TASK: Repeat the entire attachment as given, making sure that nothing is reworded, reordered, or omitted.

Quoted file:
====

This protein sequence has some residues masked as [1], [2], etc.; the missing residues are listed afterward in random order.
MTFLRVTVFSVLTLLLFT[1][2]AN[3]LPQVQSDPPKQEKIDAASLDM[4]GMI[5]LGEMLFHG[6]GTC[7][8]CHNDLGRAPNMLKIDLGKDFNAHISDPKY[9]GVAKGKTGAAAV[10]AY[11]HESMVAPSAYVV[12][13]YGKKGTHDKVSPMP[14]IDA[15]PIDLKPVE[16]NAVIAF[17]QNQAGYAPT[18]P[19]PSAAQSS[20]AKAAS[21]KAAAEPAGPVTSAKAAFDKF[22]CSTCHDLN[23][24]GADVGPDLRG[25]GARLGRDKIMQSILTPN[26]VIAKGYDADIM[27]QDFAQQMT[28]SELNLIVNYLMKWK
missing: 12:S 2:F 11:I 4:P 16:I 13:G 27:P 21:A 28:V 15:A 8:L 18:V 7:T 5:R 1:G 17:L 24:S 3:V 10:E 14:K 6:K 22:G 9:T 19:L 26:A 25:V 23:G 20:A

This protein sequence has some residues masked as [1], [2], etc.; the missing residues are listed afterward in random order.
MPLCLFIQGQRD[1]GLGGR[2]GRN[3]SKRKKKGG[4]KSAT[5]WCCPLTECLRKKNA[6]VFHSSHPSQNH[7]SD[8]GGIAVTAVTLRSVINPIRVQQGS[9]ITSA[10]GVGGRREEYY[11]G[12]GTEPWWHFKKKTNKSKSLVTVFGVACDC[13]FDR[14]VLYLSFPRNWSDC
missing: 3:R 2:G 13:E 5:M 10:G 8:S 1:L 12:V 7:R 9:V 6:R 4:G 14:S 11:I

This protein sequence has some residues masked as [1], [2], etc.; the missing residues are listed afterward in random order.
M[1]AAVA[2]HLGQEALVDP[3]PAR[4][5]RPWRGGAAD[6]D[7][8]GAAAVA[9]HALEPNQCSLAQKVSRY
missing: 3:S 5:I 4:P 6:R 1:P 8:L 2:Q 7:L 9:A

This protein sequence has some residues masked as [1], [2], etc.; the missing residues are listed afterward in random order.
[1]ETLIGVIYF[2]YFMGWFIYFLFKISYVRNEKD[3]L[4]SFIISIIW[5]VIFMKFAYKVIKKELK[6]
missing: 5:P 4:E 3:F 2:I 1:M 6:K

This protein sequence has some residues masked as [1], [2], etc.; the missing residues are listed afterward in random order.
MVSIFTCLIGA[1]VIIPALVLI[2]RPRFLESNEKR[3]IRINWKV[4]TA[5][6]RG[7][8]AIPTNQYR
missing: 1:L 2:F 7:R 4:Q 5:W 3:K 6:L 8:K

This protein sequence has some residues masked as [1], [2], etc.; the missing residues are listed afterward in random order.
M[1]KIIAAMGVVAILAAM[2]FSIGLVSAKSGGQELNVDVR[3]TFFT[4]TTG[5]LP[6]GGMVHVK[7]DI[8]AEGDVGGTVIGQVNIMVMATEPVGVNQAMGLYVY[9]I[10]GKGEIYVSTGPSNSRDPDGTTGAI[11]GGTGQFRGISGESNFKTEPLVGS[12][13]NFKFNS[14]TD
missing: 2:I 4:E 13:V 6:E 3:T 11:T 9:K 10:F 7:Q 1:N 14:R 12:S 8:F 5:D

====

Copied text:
This protein sequence has some residues masked as [1], [2], etc.; the missing residues are listed afterward in random order.
MTFLRVTVFSVLTLLLFT[1][2]AN[3]LPQVQSDPPKQEKIDAASLDM[4]GMI[5]LGEMLFHG[6]GTC[7][8]CHNDLGRAPNMLKIDLGKDFNAHISDPKY[9]GVAKGKTGAAAV[10]AY[11]HESMVAPSAYVV[12][13]YGKKGTHDKVSPMP[14]IDA[15]PIDLKPVE[16]NAVIAF[17]QNQAGYAPT[18]P[19]PSAAQSS[20]AKAAS[21]KAAAEPAGPVTSAKAAFDKF[22]CSTCHDLN[23][24]GADVGPDLRG[25]GARLGRDKIMQSILTPN[26]VIAKGYDADIM[27]QDFAQQMT[28]SELNLIVNYLMKWK
missing: 12:S 2:F 11:I 4:P 16:I 13:G 27:P 21:A 28:V 15:A 8:L 18:V 7:T 5:R 1:G 17:L 24:S 3:V 10:E 14:K 6:K 22:G 9:T 19:L 26:A 25:V 23:G 20:A

This protein sequence has some residues masked as [1], [2], etc.; the missing residues are listed afterward in random order.
MPLCLFIQGQRD[1]GLGGR[2]GRN[3]SKRKKKGG[4]KSAT[5]WCCPLTECLRKKNA[6]VFHSSHPSQNH[7]SD[8]GGIAVTAVTLRSVINPIRVQQGS[9]ITSA[10]GVGGRREEYY[11]G[12]GTEPWWHFKKKTNKSKSLVTVFGVACDC[13]FDR[14]VLYLSFPRNWSDC
missing: 3:R 2:G 13:E 5:M 10:G 8:S 1:L 12:V 7:R 9:V 6:R 4:G 14:S 11:I

This protein sequence has some residues masked as [1], [2], etc.; the missing residues are listed afterward in random order.
M[1]AAVA[2]HLGQEALVDP[3]PAR[4][5]RPWRGGAAD[6]D[7][8]GAAAVA[9]HALEPNQCSLAQKVSRY
missing: 3:S 5:I 4:P 6:R 1:P 8:L 2:Q 7:L 9:A

This protein sequence has some residues masked as [1], [2], etc.; the missing residues are listed afterward in random order.
[1]ETLIGVIYF[2]YFMGWFIYFLFKISYVRNEKD[3]L[4]SFIISIIW[5]VIFMKFAYKVIKKELK[6]
missing: 5:P 4:E 3:F 2:I 1:M 6:K

This protein sequence has some residues masked as [1], [2], etc.; the missing residues are listed afterward in random order.
MVSIFTCLIGA[1]VIIPALVLI[2]RPRFLESNEKR[3]IRINWKV[4]TA[5][6]RG[7][8]AIPTNQYR
missing: 1:L 2:F 7:R 4:Q 5:W 3:K 6:L 8:K

This protein sequence has some residues masked as [1], [2], etc.; the missing residues are listed afterward in random order.
M[1]KIIAAMGVVAILAAM[2]FSIGLVSAKSGGQELNVDVR[3]TFFT[4]TTG[5]LP[6]GGMVHVK[7]DI[8]AEGDVGGTVIGQVNIMVMATEPVGVNQAMGLYVY[9]I[10]GKGEIYVSTGPSNSRDPDGTTGAI[11]GGTGQFRGISGESNFKTEPLVGS[12][13]NFKFNS[14]TD
missing: 2:I 4:E 13:V 6:E 3:T 11:T 9:K 10:F 7:Q 1:N 14:R 12:S 8:F 5:D